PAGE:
|By Matt Kane|
The sparring match that broke out March 27 between Julian Tavarez of the Boston Red Sox and Joey Gathright of the Tampa Bay Devil Rays awoke the little hairs on the back of my neck.
The eighth inning raucous occurred after a play at the plate, when Gathright accused the pitcher, Tavarez, who was covering, of standing on his arm. After a few words were exchanged Tavarez connected on a combination right hook-jab to Gathright’s mug.
The Red Sox and Devil Rays have a history of ill-feelings towards each other. The best thing about last Monday’s episode is it occurred in Fort Myers during a spring training game. Just a day earlier Red Sox pitcher Josh Beckett got in a jawing match with Philadelphia Phillies first baseman Ryan Howard.
If preseason games are stirring this much emotion out of players, it must mean they are ready for the no-nonsense of the regular season.
And so am I.
So, in coinciding with the first week of the Major League Baseball season, I have weighed all 30 options and narrowed them down to eight teams I see playing in October.
In the American League, I see the Central Division as being the weakest, and, thus, will produce two teams headed for the postseason.
Although I hate to do it, I have to give the defending World Series champions their due. But I don’t see the White Sox repeating as division champions, that honor, sorry Twins, will go to Cleveland.
The Indians have a huge upside with youth, and will edge the South-siders for their first Central Division crown since 2001.
The White Sox will out-play the Red Sox and Toronto Blue Jays for the wild card.
The latter two teams will fall short of the New York Yankees in the east, as they have for the past eight seasons.
The Yankees will, ultimately, make it to the league championship game after beating the White Sox in the division series. The Bronx Bombers will face the Indians, who will easily get by the Los Angeles Angels of Anaheim in the other division series.
In the National League, the only shoo-in is the Atlanta Braves. So they lost Rafael Furcal and, more importantly, pitching coach Leo Mazzone. Two big losses, but there is no way I am going to exclude a team that has won 14 consecutive Eastern Division titles. They may be the bridesmaid when they get to October, but the Braves always seem to get there, nonetheless.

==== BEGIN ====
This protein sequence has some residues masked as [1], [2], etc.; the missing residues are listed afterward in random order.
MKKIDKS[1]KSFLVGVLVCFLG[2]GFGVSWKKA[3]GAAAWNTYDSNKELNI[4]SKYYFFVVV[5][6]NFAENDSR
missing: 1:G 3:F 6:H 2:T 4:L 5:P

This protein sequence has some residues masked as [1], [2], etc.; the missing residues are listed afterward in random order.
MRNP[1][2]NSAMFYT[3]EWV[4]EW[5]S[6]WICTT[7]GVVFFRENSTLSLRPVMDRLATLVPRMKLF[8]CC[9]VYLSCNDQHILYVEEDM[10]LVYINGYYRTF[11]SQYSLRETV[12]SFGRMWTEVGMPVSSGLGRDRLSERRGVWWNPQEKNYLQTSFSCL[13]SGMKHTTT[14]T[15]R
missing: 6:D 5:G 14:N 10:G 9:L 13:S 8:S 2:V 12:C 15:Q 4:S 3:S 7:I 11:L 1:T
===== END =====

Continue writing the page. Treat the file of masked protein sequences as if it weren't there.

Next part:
To the Braves’ immediate west, the Houston Astros will win the Central Division over a pesky Milwaukee Brewers team, which will bump the St. Louis Cardinals to third place in the division.
How the west is won, will be by default. The Los Angeles Dodgers will take the National League West, thanks to a comeback player of the year effort by now first baseman Nomar Garciaparra. And, surprisingly, they will upset the wild card New York Mets in the division series for a trip to the league championship round.
The Braves will get there too and further prove the brilliance of manager Bobby Cox first by sweeping the Astros and then by beating the Dodgers for a trip to the World Series.
The Braves will be Jonesing for a title after Andruw’s all-star MVP effort in Pittsburgh gives the National League and the Braves home field advantage in the Fall Classic.
They will need it, as they will find themselves in a true powwow against the Indians in a rematch from 1995. The Braves won that series in six games. This October, Atlanta will need Game 7 at Turner Field to send Cleveland home without the hardware.
Victor Martinez will become a household name as his bat carries the Indians through the playoffs, but 2005 rookie sensation Jeff Francour will brush off any sophomore jinx and slug his way to the World Series MVP award and the championship, the fifth in franchise history.
No more bridesmaid, Atlanta. This time the ring will be on your finger.